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Introduction


We have all on different occasions encountering notification popups when utilizing the Enterprise Portal. These can vary from notification popups such as logoff prompts and Work Protect Modes or may highlight something more sinister i.e. error exceptions. If you encounter a Popup which you are not familiar with underlying the root source and meaning behind it before hitting the panic button is essential. On some occasions new system changes such as SP implementations or upgrades may cause different visual popups to come to the forefront and here we will address one of these.


Session Management will not work! Please check the DSM log file for details.

From an end users perspective utilizing the enterprise Portal is a straightforward process. We simply logon, fulfill our work obligations and logoff. As an end user we are only concerned with the graphical representation of the Portal that we are delivered with through our monitors representation and we are not truly troubled by what underlying functionality is taking place.

session.GIF


As we know the Enterprise Portal (EP) from a high level perspective can become quite a complex session environment for users over a time-period due to increased utilization of resources such as applications, data management provisions and documents. With each-user session enacted on the Portal comes a set of different connection requests which are handled by the Portal’s session management mechanisms.


Why would such a popup occur?


This popup can arise as a direct result of different changes which may have subsequent effects on the domain. If a recent system copy, migration or upgrade has taken place this would in theory become the primary point of interest in the investigation. For the case of a working example let us imagine that you have completed a system copy which went through success however afterwards on each occasion that a User logs on to the Portal they encounter the full popup “Session Management will not work! Please check the DSM log file for details“.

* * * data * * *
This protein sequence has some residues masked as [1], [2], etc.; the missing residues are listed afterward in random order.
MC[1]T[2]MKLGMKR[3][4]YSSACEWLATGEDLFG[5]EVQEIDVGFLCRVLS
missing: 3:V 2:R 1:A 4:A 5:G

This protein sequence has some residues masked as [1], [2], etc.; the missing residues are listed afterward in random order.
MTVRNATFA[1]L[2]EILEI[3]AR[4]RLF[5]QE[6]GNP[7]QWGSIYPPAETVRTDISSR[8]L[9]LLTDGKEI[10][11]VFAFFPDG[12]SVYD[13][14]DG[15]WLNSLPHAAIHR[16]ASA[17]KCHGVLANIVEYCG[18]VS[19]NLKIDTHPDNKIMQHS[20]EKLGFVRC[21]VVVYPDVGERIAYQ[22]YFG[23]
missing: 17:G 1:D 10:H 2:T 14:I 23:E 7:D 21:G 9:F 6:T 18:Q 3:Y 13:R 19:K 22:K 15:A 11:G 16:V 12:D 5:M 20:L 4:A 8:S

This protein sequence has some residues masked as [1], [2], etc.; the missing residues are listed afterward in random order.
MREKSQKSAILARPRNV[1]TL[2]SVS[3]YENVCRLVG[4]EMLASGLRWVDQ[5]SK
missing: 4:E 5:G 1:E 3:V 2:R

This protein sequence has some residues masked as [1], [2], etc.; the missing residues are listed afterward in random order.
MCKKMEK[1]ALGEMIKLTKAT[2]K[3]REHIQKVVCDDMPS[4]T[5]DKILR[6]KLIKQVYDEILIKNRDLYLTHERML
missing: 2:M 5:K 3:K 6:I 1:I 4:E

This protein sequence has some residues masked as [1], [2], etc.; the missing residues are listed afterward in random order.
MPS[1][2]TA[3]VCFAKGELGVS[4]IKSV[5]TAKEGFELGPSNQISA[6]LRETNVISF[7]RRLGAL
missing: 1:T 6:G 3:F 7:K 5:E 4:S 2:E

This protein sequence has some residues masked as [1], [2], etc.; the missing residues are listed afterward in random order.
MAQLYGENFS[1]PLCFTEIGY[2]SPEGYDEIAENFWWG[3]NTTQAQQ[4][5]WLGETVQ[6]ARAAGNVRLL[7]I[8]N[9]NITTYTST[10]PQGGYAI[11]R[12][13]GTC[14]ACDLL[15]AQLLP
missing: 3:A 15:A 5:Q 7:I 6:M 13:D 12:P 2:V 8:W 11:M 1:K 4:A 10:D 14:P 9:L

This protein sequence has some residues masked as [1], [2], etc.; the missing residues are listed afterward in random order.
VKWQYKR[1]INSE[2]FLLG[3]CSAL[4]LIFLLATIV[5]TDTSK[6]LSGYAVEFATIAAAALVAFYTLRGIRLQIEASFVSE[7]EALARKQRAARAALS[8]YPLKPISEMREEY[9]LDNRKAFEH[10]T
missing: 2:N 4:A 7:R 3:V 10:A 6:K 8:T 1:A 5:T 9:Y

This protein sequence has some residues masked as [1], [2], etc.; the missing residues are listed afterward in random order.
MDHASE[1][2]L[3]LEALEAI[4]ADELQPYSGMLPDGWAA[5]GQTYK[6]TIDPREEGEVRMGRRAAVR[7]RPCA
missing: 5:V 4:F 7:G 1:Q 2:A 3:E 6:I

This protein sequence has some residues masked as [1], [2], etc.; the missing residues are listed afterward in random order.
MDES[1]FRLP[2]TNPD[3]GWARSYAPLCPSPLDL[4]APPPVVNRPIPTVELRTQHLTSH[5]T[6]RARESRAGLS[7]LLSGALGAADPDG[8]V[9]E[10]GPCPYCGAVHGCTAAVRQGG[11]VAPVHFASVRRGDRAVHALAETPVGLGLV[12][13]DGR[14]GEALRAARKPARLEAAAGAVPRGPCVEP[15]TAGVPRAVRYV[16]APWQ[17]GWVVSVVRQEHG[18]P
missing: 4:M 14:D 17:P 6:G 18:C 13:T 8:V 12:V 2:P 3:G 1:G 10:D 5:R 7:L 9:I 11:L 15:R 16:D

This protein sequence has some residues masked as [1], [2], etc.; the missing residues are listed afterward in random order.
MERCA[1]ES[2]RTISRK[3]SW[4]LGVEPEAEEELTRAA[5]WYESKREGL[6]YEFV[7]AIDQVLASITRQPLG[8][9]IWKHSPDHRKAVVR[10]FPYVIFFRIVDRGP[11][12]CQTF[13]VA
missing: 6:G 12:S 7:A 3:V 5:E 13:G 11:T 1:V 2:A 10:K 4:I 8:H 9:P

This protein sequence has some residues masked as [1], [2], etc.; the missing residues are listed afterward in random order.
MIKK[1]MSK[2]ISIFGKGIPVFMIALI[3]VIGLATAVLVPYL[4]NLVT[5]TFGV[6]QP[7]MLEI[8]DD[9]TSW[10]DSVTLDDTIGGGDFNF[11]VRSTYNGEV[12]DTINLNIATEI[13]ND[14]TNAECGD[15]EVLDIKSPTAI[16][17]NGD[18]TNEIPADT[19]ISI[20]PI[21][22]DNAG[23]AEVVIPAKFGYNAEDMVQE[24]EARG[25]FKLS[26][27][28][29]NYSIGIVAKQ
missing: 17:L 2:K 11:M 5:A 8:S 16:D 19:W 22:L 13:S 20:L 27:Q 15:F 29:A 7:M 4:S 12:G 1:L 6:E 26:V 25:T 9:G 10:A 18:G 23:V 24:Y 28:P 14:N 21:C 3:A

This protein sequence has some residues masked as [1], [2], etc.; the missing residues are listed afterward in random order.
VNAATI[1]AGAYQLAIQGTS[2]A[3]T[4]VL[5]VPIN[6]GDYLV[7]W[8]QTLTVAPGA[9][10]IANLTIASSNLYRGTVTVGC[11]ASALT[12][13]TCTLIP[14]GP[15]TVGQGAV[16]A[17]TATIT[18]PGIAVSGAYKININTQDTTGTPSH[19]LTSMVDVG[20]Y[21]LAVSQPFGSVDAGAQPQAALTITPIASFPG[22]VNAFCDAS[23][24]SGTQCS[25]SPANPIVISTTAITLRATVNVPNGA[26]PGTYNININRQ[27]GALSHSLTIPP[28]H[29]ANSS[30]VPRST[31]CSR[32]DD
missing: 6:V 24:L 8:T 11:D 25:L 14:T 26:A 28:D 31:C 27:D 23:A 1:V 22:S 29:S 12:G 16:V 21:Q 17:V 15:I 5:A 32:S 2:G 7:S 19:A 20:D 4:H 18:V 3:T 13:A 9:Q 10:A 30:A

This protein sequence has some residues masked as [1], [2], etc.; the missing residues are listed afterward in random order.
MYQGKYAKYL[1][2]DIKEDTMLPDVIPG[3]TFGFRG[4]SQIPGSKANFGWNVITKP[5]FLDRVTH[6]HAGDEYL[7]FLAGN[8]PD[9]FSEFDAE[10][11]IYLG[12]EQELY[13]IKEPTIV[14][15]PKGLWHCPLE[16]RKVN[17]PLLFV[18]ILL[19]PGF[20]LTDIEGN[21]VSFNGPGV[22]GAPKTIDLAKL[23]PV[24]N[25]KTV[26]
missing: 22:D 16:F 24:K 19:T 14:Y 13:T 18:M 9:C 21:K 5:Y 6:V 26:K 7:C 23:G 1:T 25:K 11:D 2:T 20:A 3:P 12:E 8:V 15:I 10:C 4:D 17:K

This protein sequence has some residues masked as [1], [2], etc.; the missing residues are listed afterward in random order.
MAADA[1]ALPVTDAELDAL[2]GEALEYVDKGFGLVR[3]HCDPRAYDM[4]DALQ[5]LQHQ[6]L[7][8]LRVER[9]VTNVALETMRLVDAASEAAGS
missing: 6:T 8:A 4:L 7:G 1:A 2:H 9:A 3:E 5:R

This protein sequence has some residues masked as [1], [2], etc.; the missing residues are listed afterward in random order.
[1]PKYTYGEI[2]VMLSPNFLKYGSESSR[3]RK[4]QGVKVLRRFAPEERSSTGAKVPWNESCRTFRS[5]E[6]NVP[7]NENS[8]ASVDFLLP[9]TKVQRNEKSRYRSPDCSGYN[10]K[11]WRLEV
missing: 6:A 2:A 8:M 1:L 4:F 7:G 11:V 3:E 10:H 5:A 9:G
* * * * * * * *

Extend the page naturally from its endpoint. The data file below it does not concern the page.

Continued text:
What do I need to check?


If a system copy has taken place you need to determine whether or not the Portal domain has changed as a result of this. Session Management itself does not work for different domains. For example if AI iViews are involved here we need to determine their source and where the message is coming from.  When session expires or logoff is invoked or browser is closed, no matter what, the connection is not terminated but returned to the pool and kept open a as defined in the Connection Lifetime property. In short, the connection stays open for the predefined amount of time by design and this is not an unexpected behavior. It remains in the pool, it is no longer used by another service e.g. the UWL and it is available for other clients.



The J2EE Engine uses hierarchical security policy domains and requesting an application or source (residing in a different domain or sub-domain) will require the user to re-authenticate.

  • This would obviously create a new “security session” if we take the working example above.

From the perspective of the DSM Terminator which is the reference you are seeing. This is a  special script called the Distributed Session Manager that is responsible for handling the session management on the page.

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